If you did a poor job packing your belongings and they incurred damage in transit or while in storage, you’ll typically be responsible for the costs. Make sure everything is securely packed in sturdy boxes and cushioned properly before moving them into your unit. Valuable or fragile items may need special packing material like bubble wrap to avoid dents, dings or breaks.

2. Natural Disasters Without Insurance

Natural disasters are another scenario where you may be liable, unless you purchased additional insurance. Events like floods, hurricanes, or earthquakes can easily damage your stored goods, so consider getting coverage for these types of unforeseen catastrophes. Always check if your homeowner’s insurance or renters insurance covers storage units as well.

3. Rodents and Pets

Pests or rodents chewing through boxes to access your items would also generally be your responsibility. Take precautions like using heavy-duty plastic or wooden containers, and avoid leaving food remnants in the storage unit that could attract unwanted visitors.

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While no one wants to think about their cherished belongings being damaged, taking proactive steps can help reduce risks. Carefully packing your items, properly maintaining your storage unit and considering additional insurance for natural disasters are all within your control.

Extra Tip for Storage Facility Owners

If you are a storage facility manager, it is your responsibility to create the most secure environment possible for renters’ items. If damage occurs from your negligence, tenants can file a claim, which can cut into your bottom line. We recommend focusing on security and automation with self storage software like Storeganise.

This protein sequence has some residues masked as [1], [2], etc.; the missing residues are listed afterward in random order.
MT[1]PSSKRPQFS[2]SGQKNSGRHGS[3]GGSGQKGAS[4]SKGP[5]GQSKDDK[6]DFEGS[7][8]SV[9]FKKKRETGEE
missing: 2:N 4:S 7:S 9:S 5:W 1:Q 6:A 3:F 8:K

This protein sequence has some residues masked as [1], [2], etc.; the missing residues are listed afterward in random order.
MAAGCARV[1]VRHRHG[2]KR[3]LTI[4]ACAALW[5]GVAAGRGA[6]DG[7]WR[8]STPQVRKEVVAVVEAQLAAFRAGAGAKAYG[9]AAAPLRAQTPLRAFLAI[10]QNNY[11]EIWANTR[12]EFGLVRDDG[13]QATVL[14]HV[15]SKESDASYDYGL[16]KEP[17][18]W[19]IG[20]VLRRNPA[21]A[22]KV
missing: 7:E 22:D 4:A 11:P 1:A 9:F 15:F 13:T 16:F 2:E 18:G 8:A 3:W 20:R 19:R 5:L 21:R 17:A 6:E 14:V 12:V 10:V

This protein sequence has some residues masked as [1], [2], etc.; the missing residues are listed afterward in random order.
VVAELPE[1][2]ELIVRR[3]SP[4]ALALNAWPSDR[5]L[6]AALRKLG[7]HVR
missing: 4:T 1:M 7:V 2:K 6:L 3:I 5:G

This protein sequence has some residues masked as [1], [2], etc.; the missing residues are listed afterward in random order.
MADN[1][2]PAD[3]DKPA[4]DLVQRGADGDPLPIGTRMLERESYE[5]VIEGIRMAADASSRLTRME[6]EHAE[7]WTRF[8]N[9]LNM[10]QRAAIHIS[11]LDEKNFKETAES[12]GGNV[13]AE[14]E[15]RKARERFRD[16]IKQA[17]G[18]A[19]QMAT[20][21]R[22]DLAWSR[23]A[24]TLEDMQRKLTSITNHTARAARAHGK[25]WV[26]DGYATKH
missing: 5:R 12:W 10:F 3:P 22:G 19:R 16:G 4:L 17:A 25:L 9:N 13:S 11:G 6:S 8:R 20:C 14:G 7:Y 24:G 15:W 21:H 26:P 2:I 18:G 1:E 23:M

The bottom line is that while storage unit water damage is frustrating, you’re not completely helpless. Taking preventative steps like using plastic bins and avoiding ground units can reduce your risks. However, if the unthinkable does happen, stay calm and take action quickly; document everything and know your rights under the contract. With some perseverance, you can get the compensation you deserve.

Similarly, consider purchasing additional insurance cover or check out with your existing insurance company to understand your current coverage. If you have the right insurance, make sure to file a claim in the case of water damage. For facility owners, ensure your storage unit is well protected against damages by implementing routine maintenance policies and opting for self storage software to automate operations.

Frequently Asked Questions

How Do I Keep Water out of My Storage Unit?

To keep water out of your storage unit, follow these tips:

  • Clean and dry items before storing them to prevent moisture buildup.
  • Pack desiccators, such as silica gel packets, in your containers to absorb excess moisture.
  • Ensure proper airflow within the unit to prevent humidity and condensation.
  • Consider renting a climate-controlled unit to maintain optimal temperature and humidity levels for your stored items.

How Do I Keep Mould From Growing in My Storage Unit?

To prevent mould from growing in your storage unit, take these steps:

  • Choose moisture-resistant boxes.
  • Clean and thoroughly dry items before storing them.
  • Ensure proper airflow within the unit.

Will My Stuff Get Mouldy in Storage?

Yes, if moisture enters the containers before sealing, there’s a high likelihood of mildew growing on your belongings and the containers. By ensuring proper sealing and cleaning, as well as introducing desiccators, you can help prevent mould growth in storage.